A collaboration between The National Research Council, CNR, Florence, Italy and Brown University’s School of Engineering has developed the SBUDNIC satellite. Launch of the 3U CubeSat on a SpaceX Falcon 9 rocket is planned for May 25. The satellite will be released into orbit by the ION Satellite Carrier platform of the space logistics company D-Orbit.
The project was led by a team of students, professors and researchers from Brown University and the Institute on Atmospheric Pollution of the National Research Council (CNR-IIA) and involved the construction of a 3U CubeSat (3 units) using a completely Open architecture approach to enable other laboratories and researchers to do their own experiments and spacecraft quickly and at unprecedented low cost. SBUDNIC takes advantage of commercial components commonly used on Earth, including an Arduino processor and AA Energizer batteries. These parts are rapidly and widely available and affordable. The CubeSat will orbit at an altitude of 500 kilometers and will allow the download of low resolution images in the amateur radio band.
"SBUDNIC is a New Space experiment: it shows that it is really possible to access space with a limited budget and commonly used parts, in a few months, from idea to launch," says Lorenzo Bigagli, researcher at the Florence branch of CNR-IIA and project manager with Rick Fleeter, Associate Professor of Engineering at Brown University.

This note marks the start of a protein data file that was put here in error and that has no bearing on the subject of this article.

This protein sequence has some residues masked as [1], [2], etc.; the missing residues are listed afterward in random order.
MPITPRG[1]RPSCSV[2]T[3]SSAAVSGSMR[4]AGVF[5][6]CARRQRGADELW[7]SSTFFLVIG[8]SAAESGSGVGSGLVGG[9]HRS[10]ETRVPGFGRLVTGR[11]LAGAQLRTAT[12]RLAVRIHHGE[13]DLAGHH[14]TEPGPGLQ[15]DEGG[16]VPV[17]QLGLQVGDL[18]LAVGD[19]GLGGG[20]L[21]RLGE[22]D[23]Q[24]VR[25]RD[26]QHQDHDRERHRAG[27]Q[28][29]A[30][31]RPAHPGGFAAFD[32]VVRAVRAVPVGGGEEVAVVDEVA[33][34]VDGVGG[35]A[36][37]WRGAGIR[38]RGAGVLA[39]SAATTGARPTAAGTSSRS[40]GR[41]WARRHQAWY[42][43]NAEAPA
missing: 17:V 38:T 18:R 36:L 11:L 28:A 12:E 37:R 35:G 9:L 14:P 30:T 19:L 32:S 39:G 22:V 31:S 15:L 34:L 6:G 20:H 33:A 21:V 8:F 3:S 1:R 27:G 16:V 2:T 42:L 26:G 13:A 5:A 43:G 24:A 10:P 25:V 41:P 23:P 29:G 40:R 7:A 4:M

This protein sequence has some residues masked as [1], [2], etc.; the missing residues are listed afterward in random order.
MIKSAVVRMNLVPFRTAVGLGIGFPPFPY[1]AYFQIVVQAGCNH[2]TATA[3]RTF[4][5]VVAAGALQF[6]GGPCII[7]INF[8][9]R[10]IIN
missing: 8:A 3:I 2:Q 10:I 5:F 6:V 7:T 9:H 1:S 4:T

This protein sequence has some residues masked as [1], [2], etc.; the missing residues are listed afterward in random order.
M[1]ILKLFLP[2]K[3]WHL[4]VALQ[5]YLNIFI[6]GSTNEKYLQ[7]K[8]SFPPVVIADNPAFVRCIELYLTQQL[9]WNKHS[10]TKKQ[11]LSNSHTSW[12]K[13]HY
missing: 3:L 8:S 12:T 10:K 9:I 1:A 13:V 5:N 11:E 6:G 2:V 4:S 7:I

"We are working to bring space closer to Earth using economical, commonly available components to provide rapid, affordable access to space. SBUDNIC offers researchers the ability to do experiments in space almost as they would do them in their own laboratory with components available at the hardware store or Amazon, following simple, openly available architectures in hardware and software," Fleeter comments.
The scientific cooperation launched by CNR-IIA and the Brown University School of Engineering with the support of NASA Rhode Island Space Grant aims to develop new techniques and skills in Earth observation and its applications, with particular attention to teaching and knowledge transfer, as well as to promote open access to documentation, software and other information and resources for developing Earth observation capabilities.
The Director of CNR-IIA, Francesco Petracchini, stated: "The collaboration with Brown University will allow us to work together to implement Earth observation techniques thanks to innovative satellite technologies, tools that may prove to be of fundamental importance in addressing global challenges."
SBUDNIC's key goal of making space exploration more accessible is not limited to the availability of the parts used. Since the entire satellite project follows the Open Architecture philosophy, it is hoped that future engineers will be able to take inspiration from SBUDNIC to advance space exploration in universities, research and industry.
The SBUDNIC project is also supported by D-Orbit, AMSAT-Italy, La Sapienza-University of Rome and NASA Rhode Island Space Grant under award number 80NSSC20M0053.
READ MORE AT: https://sbudnic.space/